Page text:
Eugene Christophe Tour de France
I always associate the Tour de France with colour. Firstly, there are the colourful fields of sunflowers that have come to symbolise this yearly adventure and then there are the team kits. In 1919, just after the slaughter of the Great War, the Tour set about its pilgrimage around the departments of France. As money was in short supply and industry had not yet recovered from the black and white of conflict, dyes, ironically, were not in abundance. So, the decision was made to wear grey. The problem here was that if everyone looked the same, how could anybody identify the race leader as the peloton flashed past? The answer was to kit the leader out in a different coloured shirt, yellow.
It was the Frenchman, Eugene Christophe who was presented with the first ever maillot jaune after he had led the race for several stages with only five to go. Some in the watching crowd thought this rather amusing as the poor bicyclist looked like a canary so, they laughed. Christophe was non-too impressed. This, after all, was his renaissance as he had been denied victory in the 1913 race through an unfortunate series of events. Christophe had taken the lead from Odile Defraye of Belgium and was building a commanding overall lead when he was hit by a stray motorcar. Remember that this was 1913.
Anyway, the upshot of this was that Christophe was unhurt, but his front fork had been snapped in two. As many cyclists appreciate, bodies can heal themselves but bikes cannot. I’ve seen plenty of cyclists take a tumble, tear off skin, splinter bones, and bleed, but the first thing many of them do is to check that their bike is alright. Cyclists are a selfless sect.
Poor old Christophe’s race was run, but he was accepting non of it. Instead of throwing in the towel, he threw his injured bike onto his back and ran eight-and-a-half to the next village, where he found a forge. Like many of his ilk, he was a skilled mechanic and was able to forge a new fork. He ought to have received a jersey just for that! However, he made the mistake of asking a seven-year-old boy to work the bellows that fed the flames. Never play with flames in the Tour de France unless you wish to be caught and punished (eventually…ask Lance Armstrong). As a result of his ingenuity, Christophe was penalised 10-minutes for using outside assistance.
You would think that this story deserved a happy ending, but it didn’t get one. In the 1919 race he broke his forks and came third. Again, in 1922, he was in the top three contending the race when…guess what? Yup, the bloody fork snapped again. It would appear that no matter how hard you try, no mater how good you are, or how unlucky you have been, sometimes destiny does not smile on you.
At junior school, we learnt about Robert the Bruce and his sports psychiatrist spider.
“If at first you don’t succeed, try try again.”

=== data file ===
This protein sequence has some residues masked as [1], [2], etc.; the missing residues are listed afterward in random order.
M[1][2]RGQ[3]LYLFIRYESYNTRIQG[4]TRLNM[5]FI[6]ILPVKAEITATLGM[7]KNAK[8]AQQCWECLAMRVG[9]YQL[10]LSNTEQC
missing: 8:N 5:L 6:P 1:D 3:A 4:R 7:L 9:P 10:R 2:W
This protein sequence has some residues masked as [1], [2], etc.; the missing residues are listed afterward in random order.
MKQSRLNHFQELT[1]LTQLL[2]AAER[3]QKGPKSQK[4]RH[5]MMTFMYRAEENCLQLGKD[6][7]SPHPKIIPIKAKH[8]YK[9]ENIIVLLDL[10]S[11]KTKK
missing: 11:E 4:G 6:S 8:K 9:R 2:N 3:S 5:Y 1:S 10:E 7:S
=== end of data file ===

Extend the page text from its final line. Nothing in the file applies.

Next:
Bloody brilliant! Another piece of inspirational advice that has helped me during these six decades.
Plotting your course through life is to be asked to be blown by winds that arise without warning, have no discernible pattern of behaviour, and then, just for good measure, blow you completely off-course.
I have neither compass nor maps. I could be anywhere and the possibility is that I am in exactly that spot, anywhere. A while ago, it would have been nowhere. Then, I was certainly adrift and at the mercy of winds that had set themselves against me. I was drifting, waiting for the next current to take me where it wished. That was until a few weeks back when something happened.
“What happened, Matthew?” This is the voice of my counsellor.
We had not spoken for over nine months; since I got better. I would reply that I didn’t know what had happened; only that something had.
“What’s changed?” The counsellor again.
I would think hard for a moment and respond with a wilting, “I don’t know.”
And that’s the truth. I have no idea what has changed. My Dad is still dead and the argument that we had has still not been resolved. I am still a supply teacher and earn a woeful amount compared to what I have earned in the past. My wife still worries about me. My wife still worries about Katalina. My wife still worries about all those things that she has welcomed into her life through marrying me. Katalina is still struggling and frequently answers my offers of help with denials and the name of Christ taken in vain. The daughters don’t really speak to me, preferring the understanding ear of their mother. I actually found myself walking a number of steps behind my wife, the eldest daughter and the youngest one, as we strolled into town the other day.
I am still not as dynamic as I once was, but I am moving. I don’t worry too much about what is around the corner because life is not a street and it doesn’t have corners (or throw-ins). I no longer hate the profession in which I am working. I am, however, wary of it in the way that a lion-tamer, who has once been bitten, shies away from placing his head into the creature’s mouth.
A few months ago, I pondered the relevance of the process I was going through and wondered if I would emerge a better person, a new man, a great dad, a lovelier husband. Something may have happened and I may have got a little better in those departments, but I think that the point of my burn-out was not merely so that I could reinvent myself as some third-day-prophet. All I wanted was bits of me back. I wanted some of those ingredients that used to be in my DNA. I wanted to look in the mirror and recognise the man that the boy had become. I wanted to be able to say that I had tried my best. I may have failed in whatever venture I thought I was going on, but I ended up somewhere; here!